Let's talk about continuous delivery
Skilful driver required: avoid bumps in the road
Continuous delivery is defined as a process in which software development teams focus on deployment and refinement over and above any imperative to work on new features.
As a technical discipline this is fine in principle, especially if we know where we want to head with the project in hand.
But the navigation and drive for continuous delivery needs some sort of auto-GPS or steering mechanism to keep the wheels aligned.
If continuous delivery sees developers feed code into a versioning service, then we need a management tool to direct us from the start. Our steering mechanism and engine controls here come from a change and configuration management system, without which we may be expending energy for nothing.
Software application developers, and also the non-technical members of the team, need to be able to examine their workflow constantly. If that sounds a bit woolly, we mean that we need to be able to control which software changes are being mainlined into the production engine at any moment.
This control will allow us to merge changes into the production stream without the project coming off the rails. Think of it as a car driver wanting to perform a gear shift from second to third and not a block shift from second to fourth, or even worse a lunge from second to fifth gear that could result in a total loss of momentum.
It gets more complicated when we realise that there is more than one person at the wheel and they all need to be reading the same roadmap. Both the development and operations functions will need full disclosure of all project information and must be able to access it from a common system.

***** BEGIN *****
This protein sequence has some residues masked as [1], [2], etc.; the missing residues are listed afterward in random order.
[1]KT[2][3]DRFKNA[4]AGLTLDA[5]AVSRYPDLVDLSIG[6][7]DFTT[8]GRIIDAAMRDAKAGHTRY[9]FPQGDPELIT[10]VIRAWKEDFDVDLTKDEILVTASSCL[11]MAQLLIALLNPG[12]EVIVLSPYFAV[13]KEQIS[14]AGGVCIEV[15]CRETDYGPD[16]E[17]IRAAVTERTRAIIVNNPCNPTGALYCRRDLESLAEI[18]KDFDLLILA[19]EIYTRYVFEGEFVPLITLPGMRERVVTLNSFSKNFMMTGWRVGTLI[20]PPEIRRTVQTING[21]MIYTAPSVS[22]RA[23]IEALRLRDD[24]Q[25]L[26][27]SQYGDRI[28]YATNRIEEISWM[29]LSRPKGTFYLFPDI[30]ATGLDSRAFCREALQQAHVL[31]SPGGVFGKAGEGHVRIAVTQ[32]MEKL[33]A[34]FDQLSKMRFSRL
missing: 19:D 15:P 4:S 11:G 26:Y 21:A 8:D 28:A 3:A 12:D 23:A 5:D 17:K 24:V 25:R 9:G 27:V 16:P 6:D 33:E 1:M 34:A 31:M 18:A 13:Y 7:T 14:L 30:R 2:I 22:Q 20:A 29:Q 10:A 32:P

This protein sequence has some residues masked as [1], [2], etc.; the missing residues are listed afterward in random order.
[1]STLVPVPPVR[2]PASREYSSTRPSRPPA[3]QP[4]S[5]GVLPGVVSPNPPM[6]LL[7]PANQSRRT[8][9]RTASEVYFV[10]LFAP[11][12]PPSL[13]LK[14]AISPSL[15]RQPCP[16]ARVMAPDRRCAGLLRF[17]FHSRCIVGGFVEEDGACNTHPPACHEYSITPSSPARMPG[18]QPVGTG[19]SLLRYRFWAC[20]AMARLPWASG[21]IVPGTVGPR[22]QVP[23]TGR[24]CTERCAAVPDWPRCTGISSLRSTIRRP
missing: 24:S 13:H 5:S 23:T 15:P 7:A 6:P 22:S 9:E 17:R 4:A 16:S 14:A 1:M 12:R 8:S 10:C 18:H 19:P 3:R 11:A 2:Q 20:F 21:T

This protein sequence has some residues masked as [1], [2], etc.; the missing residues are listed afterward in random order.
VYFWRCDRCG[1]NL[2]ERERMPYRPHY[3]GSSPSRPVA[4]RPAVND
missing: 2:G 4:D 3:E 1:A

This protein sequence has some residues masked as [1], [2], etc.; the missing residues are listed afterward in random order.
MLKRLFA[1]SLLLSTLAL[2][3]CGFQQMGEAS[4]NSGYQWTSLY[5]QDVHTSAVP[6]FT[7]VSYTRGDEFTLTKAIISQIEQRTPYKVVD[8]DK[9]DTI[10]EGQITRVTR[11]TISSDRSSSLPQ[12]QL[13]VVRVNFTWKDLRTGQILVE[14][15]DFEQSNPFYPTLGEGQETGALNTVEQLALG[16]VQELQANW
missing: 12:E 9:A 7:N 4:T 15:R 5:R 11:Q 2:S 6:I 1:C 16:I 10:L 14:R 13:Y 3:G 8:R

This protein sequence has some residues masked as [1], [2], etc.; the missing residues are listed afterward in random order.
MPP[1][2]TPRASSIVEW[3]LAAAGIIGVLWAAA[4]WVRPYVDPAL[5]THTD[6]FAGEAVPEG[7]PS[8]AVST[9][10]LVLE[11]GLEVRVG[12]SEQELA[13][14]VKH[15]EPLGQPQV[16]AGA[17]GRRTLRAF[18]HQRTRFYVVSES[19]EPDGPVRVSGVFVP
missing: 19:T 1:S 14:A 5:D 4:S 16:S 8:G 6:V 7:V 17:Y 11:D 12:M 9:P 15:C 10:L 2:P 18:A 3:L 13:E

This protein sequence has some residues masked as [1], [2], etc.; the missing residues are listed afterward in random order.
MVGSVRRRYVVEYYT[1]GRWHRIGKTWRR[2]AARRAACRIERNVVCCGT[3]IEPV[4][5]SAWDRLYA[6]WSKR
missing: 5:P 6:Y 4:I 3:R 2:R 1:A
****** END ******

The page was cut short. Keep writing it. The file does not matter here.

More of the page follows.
The importance of this will become clearer when we move past development and into user acceptance testing and full-blown production.
It is really hard to do continuous delivery without a good configuration management system. This is because the programming team need to automate build, test and deploy tools and scripts multiple times. They also need to synchronise releases and know how to do a rollback if necessary.
These people are going to need expertise in multiple software tools, which requires a deep layer of intelligent code management to exist at some level or other.
Ok, in fairness, this is more of a task for the DevOps unit than for a pure developer unit, but the programmers may still have to create the documentation, processes or scripts to enable rollback and the like.
The challenge is being able to audit a system to show what was live at any point. We are also going to have to check and see whether our content management system can handle all the different asset types involved – not just source code, but also images, video, binaries, databases and so on.